December always marks the on-slaughter of "end of the year" lists, which I both love and hate. They are fun yet frustrating and always subjective. It's truly impossible to make a list that everyone would agree upon, so I'm not doing that. I'm not naming my top ten books or films or TV shows.
Instead I've created a list of ten pieces of entertainment/art that I will remember from 2014 (or at least I think I will). This list is a combination of books, plays, TV shows, etc. that stood out to me. This is not to say there weren't other great things, but these are what I'm thinking about on this day in December sitting in my apartment with the hum of the Christmas tree nearby and my two dogs on each side of me.
Here's my list (in no particular order):
1. The Leftovers: HBO's new series blew me away. I read the novel a few years ago, but this adaption was perfection and took the novel to a whole new level. It was hands down my favorite new show of the year. I also loved True Detective, Fargo, The Affair, and The Knick, but The Leftovers struck a cord with me in a different way. It's a show that hasn't left me, and one I'll continue to think about in the years to come.
2. Hedwig and the Angry Inch: I've been a huge Hedwig fan since I first saw the film back in college. When I heard it was coming to Broadway, I was thrilled. I actually saw it twice: once with Neil Patrick Harris and once with Michael C. Hall. I'll be back in January when John Cameron Mitchell takes over the role. It's such an amazing show to see live, and I'm thankful I've been able to do so.
3. Citizen: An American Lyric by Claudia Rankine: As a white liberal poet, it's pretty popular to say you like this book, but, in this case, the book is worth all the praise. It also seems like a fitting book for a year full of racial tensions in our country. But I liked the book mostly for its form and style. It shows you what can happen when you allow yourself freedom to explore. I've spent most of 2014 working on my third book, which is also about race, so it was also useful to read Rankine's in relationship to my own project.
4. The Comeback: The return of the amazing and under-appreciated HBO show didn't disappoint. I've been a fan of The Comeback from the very beginning. I watched it when it first aired and fell in love with Valerie Cherish immediately. I even wrote a paper on the show in grad school. The second season (nine years later) is just as thought-provoking and sharp. It's truly the best commentary about women in Hollywood that's out there.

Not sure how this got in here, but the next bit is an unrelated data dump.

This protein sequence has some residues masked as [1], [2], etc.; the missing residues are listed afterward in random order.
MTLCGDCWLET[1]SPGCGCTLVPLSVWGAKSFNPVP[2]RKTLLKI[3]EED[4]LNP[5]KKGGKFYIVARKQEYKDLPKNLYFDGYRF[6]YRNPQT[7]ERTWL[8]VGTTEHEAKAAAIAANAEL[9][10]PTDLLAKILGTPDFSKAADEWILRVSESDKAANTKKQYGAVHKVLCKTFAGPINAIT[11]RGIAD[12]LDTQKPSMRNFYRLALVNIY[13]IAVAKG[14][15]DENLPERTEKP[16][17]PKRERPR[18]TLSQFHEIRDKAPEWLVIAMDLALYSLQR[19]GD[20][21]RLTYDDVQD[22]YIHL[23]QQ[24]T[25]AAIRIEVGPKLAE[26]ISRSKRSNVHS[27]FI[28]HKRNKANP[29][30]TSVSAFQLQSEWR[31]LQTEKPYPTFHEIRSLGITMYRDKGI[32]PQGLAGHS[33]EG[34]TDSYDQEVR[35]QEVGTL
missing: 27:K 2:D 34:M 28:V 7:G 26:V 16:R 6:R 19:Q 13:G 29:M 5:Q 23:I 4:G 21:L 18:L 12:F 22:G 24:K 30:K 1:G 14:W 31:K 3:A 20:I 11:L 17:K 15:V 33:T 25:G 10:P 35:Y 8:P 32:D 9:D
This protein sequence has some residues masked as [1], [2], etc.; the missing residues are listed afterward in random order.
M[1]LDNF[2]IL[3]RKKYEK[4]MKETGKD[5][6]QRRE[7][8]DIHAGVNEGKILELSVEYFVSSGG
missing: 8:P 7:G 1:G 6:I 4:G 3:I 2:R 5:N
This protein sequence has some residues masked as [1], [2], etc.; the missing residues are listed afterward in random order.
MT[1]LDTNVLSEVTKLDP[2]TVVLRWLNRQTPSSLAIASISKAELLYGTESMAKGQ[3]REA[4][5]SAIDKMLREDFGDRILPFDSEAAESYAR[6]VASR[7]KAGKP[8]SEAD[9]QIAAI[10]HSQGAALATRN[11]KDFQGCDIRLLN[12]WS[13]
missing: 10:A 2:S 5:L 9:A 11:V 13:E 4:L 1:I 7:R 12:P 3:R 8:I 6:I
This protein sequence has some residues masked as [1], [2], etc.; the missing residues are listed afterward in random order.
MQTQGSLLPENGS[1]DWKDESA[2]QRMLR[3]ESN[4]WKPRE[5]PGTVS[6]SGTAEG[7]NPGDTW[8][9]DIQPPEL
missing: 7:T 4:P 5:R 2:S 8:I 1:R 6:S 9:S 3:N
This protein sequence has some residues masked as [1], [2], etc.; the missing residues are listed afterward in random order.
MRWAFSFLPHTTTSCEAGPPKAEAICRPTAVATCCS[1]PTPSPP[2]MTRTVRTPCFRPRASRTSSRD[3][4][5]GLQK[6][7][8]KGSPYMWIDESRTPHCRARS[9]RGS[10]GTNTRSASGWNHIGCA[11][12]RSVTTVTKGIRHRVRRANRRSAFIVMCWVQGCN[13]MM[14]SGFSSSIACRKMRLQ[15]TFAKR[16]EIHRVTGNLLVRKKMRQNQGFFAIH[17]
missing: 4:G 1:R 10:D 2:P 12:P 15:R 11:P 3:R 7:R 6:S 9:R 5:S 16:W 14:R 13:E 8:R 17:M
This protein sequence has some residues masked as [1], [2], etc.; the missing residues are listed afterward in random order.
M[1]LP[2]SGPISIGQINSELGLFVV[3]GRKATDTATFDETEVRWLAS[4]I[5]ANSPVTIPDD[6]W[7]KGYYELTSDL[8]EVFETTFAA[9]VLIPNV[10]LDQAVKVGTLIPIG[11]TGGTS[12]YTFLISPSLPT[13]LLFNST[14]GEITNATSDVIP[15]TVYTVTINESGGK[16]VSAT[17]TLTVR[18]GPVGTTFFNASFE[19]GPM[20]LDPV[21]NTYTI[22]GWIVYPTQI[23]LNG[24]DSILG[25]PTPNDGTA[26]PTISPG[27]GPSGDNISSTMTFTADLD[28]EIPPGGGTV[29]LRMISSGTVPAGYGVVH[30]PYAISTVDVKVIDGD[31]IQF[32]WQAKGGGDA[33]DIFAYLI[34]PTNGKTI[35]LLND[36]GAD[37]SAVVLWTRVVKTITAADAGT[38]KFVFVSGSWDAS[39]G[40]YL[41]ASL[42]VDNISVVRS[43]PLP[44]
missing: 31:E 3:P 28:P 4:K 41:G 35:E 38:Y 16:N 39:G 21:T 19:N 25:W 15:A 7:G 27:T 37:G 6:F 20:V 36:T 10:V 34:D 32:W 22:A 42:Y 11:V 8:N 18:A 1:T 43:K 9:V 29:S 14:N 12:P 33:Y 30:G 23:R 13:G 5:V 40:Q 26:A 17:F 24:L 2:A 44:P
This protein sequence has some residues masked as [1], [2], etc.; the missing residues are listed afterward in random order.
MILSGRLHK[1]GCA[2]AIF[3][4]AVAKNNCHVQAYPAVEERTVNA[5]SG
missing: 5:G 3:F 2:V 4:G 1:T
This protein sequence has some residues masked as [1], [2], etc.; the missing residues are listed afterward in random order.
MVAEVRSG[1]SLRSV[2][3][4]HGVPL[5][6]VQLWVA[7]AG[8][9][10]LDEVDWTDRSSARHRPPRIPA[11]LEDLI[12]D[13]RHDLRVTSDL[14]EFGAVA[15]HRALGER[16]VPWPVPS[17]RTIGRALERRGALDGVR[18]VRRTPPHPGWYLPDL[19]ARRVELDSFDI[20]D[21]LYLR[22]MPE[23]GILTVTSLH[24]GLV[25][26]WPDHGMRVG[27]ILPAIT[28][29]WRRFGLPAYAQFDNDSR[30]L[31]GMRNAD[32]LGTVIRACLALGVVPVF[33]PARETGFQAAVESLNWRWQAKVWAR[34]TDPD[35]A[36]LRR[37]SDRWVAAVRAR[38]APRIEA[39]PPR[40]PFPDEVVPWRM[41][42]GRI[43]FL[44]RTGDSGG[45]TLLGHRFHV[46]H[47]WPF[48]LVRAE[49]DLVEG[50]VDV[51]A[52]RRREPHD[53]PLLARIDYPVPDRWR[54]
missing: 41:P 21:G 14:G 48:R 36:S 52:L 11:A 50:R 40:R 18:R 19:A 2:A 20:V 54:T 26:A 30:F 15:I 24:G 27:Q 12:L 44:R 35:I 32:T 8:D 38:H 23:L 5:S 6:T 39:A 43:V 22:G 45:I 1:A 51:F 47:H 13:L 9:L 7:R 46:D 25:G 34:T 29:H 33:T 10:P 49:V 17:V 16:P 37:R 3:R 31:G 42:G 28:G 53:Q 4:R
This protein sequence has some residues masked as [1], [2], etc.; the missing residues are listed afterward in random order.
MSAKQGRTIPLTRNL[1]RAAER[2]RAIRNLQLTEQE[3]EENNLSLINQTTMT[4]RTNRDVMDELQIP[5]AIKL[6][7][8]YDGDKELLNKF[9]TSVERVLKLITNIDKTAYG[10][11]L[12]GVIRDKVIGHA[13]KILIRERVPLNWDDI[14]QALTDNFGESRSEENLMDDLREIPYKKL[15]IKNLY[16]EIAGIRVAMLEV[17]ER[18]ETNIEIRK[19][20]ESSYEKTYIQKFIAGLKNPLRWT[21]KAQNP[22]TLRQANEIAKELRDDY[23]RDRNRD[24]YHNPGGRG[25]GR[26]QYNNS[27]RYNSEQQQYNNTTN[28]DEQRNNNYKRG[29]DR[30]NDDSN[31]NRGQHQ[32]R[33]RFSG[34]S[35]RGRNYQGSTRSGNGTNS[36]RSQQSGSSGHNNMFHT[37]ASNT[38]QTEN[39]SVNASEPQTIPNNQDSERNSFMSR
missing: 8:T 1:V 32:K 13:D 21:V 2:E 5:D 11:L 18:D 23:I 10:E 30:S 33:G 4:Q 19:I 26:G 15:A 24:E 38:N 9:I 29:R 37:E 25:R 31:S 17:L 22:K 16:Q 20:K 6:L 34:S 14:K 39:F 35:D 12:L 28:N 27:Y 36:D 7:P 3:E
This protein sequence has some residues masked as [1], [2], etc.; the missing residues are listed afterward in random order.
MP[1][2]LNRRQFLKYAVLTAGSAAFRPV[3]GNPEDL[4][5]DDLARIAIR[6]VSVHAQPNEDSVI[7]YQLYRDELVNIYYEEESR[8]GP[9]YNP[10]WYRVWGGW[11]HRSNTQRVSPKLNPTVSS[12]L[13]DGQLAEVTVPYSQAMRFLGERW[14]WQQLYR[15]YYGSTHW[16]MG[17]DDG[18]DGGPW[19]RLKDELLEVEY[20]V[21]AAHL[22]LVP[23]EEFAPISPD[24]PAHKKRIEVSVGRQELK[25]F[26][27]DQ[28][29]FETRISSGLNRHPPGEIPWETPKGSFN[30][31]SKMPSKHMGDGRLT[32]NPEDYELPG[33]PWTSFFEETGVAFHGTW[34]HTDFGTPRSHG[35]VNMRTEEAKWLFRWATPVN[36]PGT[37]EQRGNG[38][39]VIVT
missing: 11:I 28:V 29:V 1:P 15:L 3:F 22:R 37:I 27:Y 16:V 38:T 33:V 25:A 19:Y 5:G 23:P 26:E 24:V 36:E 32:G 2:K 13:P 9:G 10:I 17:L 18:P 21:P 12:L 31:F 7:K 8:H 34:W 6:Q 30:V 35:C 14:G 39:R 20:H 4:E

5. Serial: I was late to the game on this one. Really late. I actually just started listening this past week, so this one just made the list. Serial is a podcast that examined a murder case and possible wrong conviction from 1999 over twelve episodes. I listened to all twelve in the last four days. It was engaging and thought-provoking. It raised great questions about truth, memory, and our justice system.
6. Snowpiercer: To be honest, I've really lost interest in films over the last decade. I used to be a huge film buff, but in recent years the film industry just seems so boring and lacking creativity. TV just keeps getting better and better and that's where I've devoted most of my watching time. But I did catch this fascinating sci-fi film and was pleasantly surprised. It all takes place in the future when the world is frozen and the last remaining humans must stay aboard a train (like the ark), which has a set class system that mirrors our society. If nothing else, everyone should watch it for Tilda Swinton's performance.
7. This Is Our Youth: One of my goals this year was to see more theater and I did. A few months ago I saw this play by Kenneth Lonergan starring Michael Cera and Kieran Culkin. The writing was sharp, funny, but underneath rather sad, and the acting was excellent. While the play is set in the early 1990s, it still felt very relevant to contemporary times, and I connected with many of the feelings and ideas presented.
8. Orange is the New Black: Netflix's huge hit got even better in its second season. The show went a little darker, but still provided great comedic moments. Overall, the second season proved this is not a one hit wonder. Can't wait for season three in 2015.
9. Mad Men: It's hard to make a list like this one and not include one of my all time favorite shows (and a huge influence on my second book). Mad Men began its final season in 2014 (the second half will air in early 2015). While it was only seven episodes long, it proved the show is still one of the best things on TV. The writing is hard to beat and the acting is top-notch. While I can't wait for the final episodes, I'm also dreading a TV landscape that doesn't include Don Draper.
10. Sweeney Todd: Towards the beginning of the year, I got the chance to see Emma Thompson in Sweeney Todd with the New York Philharmonic at Lincoln Center. It was only a five-night run, but thankfully I found out that they sell all seats for $75 on the day of (if they aren't sold). My partner and I got box seats that would have cost about $300 a piece and it was opening night. Not only was the performance amazing (truly one of my favorites of the year), but the room was full of celebrities from Meryl Streep to Neil Patrick Harris to Sondheim himself. It was one of my favorite New York nights I've had.